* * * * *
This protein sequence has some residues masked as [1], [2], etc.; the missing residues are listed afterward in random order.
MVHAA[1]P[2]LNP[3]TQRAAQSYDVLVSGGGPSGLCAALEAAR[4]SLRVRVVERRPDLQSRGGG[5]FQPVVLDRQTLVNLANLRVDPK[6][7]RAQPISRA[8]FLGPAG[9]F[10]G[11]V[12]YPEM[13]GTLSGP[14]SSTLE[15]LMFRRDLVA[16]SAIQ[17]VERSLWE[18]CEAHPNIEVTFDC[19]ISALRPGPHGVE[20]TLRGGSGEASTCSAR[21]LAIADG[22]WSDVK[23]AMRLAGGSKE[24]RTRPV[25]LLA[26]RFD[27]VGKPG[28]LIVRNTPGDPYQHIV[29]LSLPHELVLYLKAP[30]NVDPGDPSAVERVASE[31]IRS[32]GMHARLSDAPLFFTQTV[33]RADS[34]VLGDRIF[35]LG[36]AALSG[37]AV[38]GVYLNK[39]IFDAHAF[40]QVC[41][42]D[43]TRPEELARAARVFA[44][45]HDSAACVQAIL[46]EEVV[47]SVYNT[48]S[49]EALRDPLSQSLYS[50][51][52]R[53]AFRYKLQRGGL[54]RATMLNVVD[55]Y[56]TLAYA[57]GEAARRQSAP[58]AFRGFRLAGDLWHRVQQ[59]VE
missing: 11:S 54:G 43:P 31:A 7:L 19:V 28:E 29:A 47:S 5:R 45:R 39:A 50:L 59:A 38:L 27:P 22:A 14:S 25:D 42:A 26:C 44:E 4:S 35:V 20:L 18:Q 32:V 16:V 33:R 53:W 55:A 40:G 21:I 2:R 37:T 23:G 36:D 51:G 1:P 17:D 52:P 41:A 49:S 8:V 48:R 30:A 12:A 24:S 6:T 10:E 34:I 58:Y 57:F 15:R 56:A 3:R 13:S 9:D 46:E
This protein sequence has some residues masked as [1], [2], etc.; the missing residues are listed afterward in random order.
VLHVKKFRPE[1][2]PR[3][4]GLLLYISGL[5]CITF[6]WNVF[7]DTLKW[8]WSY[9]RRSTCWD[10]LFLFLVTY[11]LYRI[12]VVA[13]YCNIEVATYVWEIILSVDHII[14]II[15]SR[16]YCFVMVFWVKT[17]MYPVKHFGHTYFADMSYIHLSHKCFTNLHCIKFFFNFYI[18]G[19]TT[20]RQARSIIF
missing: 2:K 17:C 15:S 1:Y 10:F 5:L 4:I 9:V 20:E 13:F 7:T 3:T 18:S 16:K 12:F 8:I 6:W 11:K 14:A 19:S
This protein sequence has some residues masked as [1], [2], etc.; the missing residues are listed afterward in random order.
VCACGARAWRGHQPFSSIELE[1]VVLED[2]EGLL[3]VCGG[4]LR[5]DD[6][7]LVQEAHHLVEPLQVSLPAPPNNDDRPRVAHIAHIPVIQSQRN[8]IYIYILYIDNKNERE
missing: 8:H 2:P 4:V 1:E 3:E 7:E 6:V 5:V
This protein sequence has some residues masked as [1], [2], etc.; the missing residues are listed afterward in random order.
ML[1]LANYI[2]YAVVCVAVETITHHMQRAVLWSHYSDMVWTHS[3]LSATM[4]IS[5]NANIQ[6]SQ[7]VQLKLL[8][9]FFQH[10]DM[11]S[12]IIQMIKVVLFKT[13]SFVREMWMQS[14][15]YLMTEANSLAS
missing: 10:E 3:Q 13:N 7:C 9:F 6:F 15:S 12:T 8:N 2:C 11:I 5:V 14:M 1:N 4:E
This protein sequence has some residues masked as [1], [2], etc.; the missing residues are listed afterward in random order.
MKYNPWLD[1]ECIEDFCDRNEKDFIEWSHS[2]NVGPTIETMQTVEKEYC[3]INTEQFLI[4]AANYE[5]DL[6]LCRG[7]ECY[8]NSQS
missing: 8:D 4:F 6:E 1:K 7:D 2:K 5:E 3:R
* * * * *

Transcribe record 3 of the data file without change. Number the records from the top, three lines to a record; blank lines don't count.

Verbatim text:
This protein sequence has some residues masked as [1], [2], etc.; the missing residues are listed afterward in random order.
VCACGARAWRGHQPFSSIELE[1]VVLED[2]EGLL[3]VCGG[4]LR[5]DD[6][7]LVQEAHHLVEPLQVSLPAPPNNDDRPRVAHIAHIPVIQSQRN[8]IYIYILYIDNKNERE
missing: 8:H 2:P 4:V 1:E 3:E 7:E 6:V 5:V